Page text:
These differences can be bridged with an embedded approach to government spending and programs. Instead of hiring people with sector-specific expertise and shuttling them from project to project, place-based teams should be established and evaluated on how well neighborhoods do. These teams could be made up of generalists with a wide range of skills who could commit to a particular geography for an extended period of time, developing place-specific expertise in the process. Public servants—who would have intimate knowledge of streets and businesses and residents in their specific places—would see their roles as facilitators rather than deciders, and accountability would flow bottom up rather than top down. This is similar to what works in fragile settings in other countries, where I often recommend decentralized models of governance because it empowers marginalized groups with a sense of ownership and forces the state to respond to the needs of the broader population rather than just the elites in the capital.
Lapp: I’ll end with something personal. Recently a family on my street—mom, dad, four-year-old girl and a baby—was delinquent on property tax payments and became homeless. I keep wondering—if our neighborhood were more connected, would this have happened? I’d walk down to visit, or to take food or Tylenol for the baby when he was teething, and little things like that. Other neighbors saw this and started asking me if there were ways they could help. The people on our street are good people! By that time, though, the property had already been auctioned off. I share this story because I’m curious—in your vision of neighbors who are enacting a vision that is “local, concrete, personal, and easy to rally around,” how might this story play out differently?
Kaplan: It’s fitting to end with a story. You’re showing readers and listeners how this hits home for every one of us. In this case, I would ask about institutions—formal and informal—that could help a family like this in need. Is there a local nonprofit that they could turn to? Are there neighbors, informal groups, houses of worship, schools, or civic leaders they could seek out? Are there places offering small loans or assistance getting a job? Does anyone have influence with the government agencies involved—could something have been negotiated? Too often, we respond to problems after the fact rather than working to develop the social supports that can prevent such problems from occuring in the first place. As Brookings Institution scholars Richard Reeves and Isabel Sawhill write, we focus on “providing ambulances at the bottom of a cliff, rather than building fences at the top. It’s far better to act early,” and strengthen the institutions that support people, rather than waiting to address the fallout when they weaken.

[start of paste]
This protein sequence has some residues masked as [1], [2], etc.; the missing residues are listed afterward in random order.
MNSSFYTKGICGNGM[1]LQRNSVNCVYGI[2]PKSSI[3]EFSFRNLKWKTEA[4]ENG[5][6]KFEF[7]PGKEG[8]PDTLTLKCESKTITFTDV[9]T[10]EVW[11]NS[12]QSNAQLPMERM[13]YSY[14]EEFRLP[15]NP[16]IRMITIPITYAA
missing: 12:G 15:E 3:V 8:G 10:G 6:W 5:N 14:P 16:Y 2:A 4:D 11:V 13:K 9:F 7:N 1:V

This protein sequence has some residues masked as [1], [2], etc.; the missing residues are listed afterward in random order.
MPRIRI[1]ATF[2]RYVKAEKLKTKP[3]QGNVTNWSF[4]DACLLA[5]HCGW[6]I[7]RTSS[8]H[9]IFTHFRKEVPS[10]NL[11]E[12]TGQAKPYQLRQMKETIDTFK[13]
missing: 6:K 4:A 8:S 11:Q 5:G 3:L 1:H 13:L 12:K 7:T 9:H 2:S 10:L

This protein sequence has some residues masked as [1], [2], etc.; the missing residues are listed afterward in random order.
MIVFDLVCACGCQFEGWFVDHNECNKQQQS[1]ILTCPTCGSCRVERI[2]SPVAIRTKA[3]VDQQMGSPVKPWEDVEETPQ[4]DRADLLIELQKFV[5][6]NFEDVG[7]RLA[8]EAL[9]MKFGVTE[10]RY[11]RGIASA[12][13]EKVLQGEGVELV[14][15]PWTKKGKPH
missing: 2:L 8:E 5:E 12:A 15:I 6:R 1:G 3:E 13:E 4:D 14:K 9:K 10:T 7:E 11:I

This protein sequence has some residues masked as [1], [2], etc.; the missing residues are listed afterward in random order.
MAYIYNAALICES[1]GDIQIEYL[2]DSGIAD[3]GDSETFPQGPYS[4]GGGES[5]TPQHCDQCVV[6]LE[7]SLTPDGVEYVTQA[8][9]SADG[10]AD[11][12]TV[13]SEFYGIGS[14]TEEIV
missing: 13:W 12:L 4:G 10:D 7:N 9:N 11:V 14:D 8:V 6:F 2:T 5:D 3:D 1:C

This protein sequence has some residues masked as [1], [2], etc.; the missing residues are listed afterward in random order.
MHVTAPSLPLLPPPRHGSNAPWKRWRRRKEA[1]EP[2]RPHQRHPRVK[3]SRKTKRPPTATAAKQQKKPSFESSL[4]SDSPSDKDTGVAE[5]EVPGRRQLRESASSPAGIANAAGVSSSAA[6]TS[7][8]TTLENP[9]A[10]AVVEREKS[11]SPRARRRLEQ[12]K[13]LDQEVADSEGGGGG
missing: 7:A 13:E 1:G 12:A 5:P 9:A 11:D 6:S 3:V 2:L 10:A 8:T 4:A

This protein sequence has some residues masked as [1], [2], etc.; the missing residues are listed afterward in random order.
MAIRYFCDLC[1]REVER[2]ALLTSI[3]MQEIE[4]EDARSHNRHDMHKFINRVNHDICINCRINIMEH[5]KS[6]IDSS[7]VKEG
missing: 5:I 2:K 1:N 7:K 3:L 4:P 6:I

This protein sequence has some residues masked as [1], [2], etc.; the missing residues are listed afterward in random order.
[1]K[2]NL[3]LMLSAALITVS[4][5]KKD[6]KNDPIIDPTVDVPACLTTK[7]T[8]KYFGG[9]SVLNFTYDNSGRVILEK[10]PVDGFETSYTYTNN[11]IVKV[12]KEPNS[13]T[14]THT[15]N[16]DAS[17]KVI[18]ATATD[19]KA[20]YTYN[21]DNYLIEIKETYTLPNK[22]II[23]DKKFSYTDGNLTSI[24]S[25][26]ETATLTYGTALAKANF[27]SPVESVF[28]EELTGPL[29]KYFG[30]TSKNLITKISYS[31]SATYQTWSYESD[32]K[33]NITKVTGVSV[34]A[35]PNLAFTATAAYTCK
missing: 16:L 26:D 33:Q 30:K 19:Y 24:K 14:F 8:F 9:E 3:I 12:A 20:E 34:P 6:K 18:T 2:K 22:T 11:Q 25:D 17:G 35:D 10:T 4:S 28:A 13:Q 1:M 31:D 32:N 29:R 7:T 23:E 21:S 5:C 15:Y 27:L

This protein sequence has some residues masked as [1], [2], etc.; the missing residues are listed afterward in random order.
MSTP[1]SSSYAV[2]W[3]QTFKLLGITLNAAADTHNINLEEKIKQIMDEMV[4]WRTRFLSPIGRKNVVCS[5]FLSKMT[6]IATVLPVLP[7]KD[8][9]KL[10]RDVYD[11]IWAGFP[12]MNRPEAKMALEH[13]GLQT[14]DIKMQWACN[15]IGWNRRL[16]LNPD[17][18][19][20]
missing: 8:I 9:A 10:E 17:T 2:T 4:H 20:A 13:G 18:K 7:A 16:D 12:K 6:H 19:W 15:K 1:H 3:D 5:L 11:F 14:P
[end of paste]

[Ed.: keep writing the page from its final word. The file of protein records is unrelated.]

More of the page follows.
On a deeper level, what is the thickness of relationships and level of intimacy between neighbors? Was the the family comfortable enough to share the extent of their challenges before it was too late? Letting another person know we are in difficult enough straits to need help may feel like too great a risk to take in our individualistic society, where “thou shall not burden others” is an unspoken commandment. We prize our ability to work through our own issues and figure things out for ourselves.
In my neighborhood, in contrast, there is an abundance of institutions and relationships for those in need. Local organizations are readily available to help with situations like this, and community leaders regularly recommend people to seek out help when it appears the need is spiking (such as when the government shuts down and some people may see paychecks delayed). We are also more open about our problems, showing our vulnerability because of the higher levels of trust. While my family has never had a crisis such as the one you describe, we have faced other challenges. These were more manageable both because more people were available to help and because we ourselves learned from the experiences of others. This is what a healthy social habitat looks like, and it’s something I believe every American can help foster, right where they are.